Regulators

FTA subscription sharing: TDSAT for expanded review by Trai

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NEW DELHI: The Telecom Disputes Settlement Appellate Tribunal (TDSAT) has sent back the case related to MSO’s demanding a share of the Rs 77 for FTAs to be paid by consumers under the Cas regime, for an expanded review by the Telecom Regulatory Authority of India (Trai).

The tribunal, in its order issued yesterday, said that the process would have to be completed within six weeks.

According to the TDSAT, since the case is of great importance and has wide repercussions, Trai should also incorporate the views of all stakeholders, including those of the cable operators.

Wire and Wireless India Limited (formerly Siticable) had filed the case against the 31 August, 2006, order by Trai, giving to the cable operators the entire Rs 77 that consumers pay for Free-to-air channels under the Cas regime.

“We said that if this is done under the Cas regime, the Rs 75-odd in fees that we get for carrying pay channels will not even cover our variable costs, let alone overheads,” Arvind Mohan, vice president, WWIL, told Indiantelevision.com.

In the court the WWIL counsel proffered his logic, stating that Trai had said that while cable operators could keep the Rs 77, MSOs could keep the subscription from pay channels, as well as the carriage fees.

However, the subscription for the pay channels would also be shared between MSOs and LMOs as well as broadcasters, as per a Trai formula.

‘Carriage fees’ are the amount charged by MSOs for carrying a certain pay channel in the ‘prime band’ or ‘colour band’, that is, special, viewer-preferred slots. This was applicable when the channels were streamed in the analogue system, because in that system, the number of channels would be limited to a maximum of 60.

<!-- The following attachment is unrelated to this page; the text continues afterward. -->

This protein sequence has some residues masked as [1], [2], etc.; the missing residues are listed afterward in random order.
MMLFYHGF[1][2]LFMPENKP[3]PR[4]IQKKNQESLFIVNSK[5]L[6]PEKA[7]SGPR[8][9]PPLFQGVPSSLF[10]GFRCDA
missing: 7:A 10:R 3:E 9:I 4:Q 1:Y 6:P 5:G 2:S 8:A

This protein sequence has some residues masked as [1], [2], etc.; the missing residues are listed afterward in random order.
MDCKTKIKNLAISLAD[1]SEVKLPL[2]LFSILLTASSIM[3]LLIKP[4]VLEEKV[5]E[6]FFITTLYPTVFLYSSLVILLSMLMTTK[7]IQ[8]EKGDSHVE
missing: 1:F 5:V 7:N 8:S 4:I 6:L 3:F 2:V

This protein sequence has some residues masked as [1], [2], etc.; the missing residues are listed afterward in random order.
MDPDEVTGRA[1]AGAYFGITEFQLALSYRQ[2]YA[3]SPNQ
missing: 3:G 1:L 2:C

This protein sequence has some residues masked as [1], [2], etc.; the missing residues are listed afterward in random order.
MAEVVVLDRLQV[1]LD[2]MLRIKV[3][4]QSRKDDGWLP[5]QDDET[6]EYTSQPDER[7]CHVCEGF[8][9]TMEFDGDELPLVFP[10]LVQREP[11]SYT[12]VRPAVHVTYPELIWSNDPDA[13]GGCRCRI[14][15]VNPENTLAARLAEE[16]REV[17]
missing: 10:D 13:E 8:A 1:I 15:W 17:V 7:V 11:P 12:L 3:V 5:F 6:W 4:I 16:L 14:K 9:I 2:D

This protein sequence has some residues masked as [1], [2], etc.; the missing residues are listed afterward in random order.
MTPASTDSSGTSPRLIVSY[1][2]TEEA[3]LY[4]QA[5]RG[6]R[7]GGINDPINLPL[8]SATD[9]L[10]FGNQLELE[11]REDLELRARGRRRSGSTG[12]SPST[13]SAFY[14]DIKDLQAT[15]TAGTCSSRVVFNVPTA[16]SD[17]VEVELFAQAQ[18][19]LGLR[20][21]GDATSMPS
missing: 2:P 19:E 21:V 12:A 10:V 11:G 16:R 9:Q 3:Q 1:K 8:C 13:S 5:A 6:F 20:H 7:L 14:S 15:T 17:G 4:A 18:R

Under the Cas system, where digitalisation is compulsory, the number of channels shown can be innumerable, theoretically, and not less than 600, or 10 times that under the analogue system.

WWIL argued today that Trai itself had gone on record that ‘carriage fees’ are a temporary phenomena and would disappear under the Cas regime, because the carrying capacity would shoot up from 60 to at least 600. Hence, the MSOs would lose that avenue of revenue.

Trai argued that sharing of the FTA purse would lead to disputes and hence it had opted for a simple formula that MSOs could keep the carriage fees and the cable operators could keep the Rs 77 from the consumer subscription for FTAs.

The tribunal, however, felt that he matter was seminal and the views of all the stakeholders need to be incorporated, and asked Trai to file the response of the views of all parties concerned within six weeks.

Incidentally, this is the second time in two weeks that TDSAT has asked Trai to review aspects of an important case. The first was last week when TDSAT asked Trai to give their views on transponder capacity issue after examination of the facts. That case too, had been filed by Siticable, now known as WWIL.

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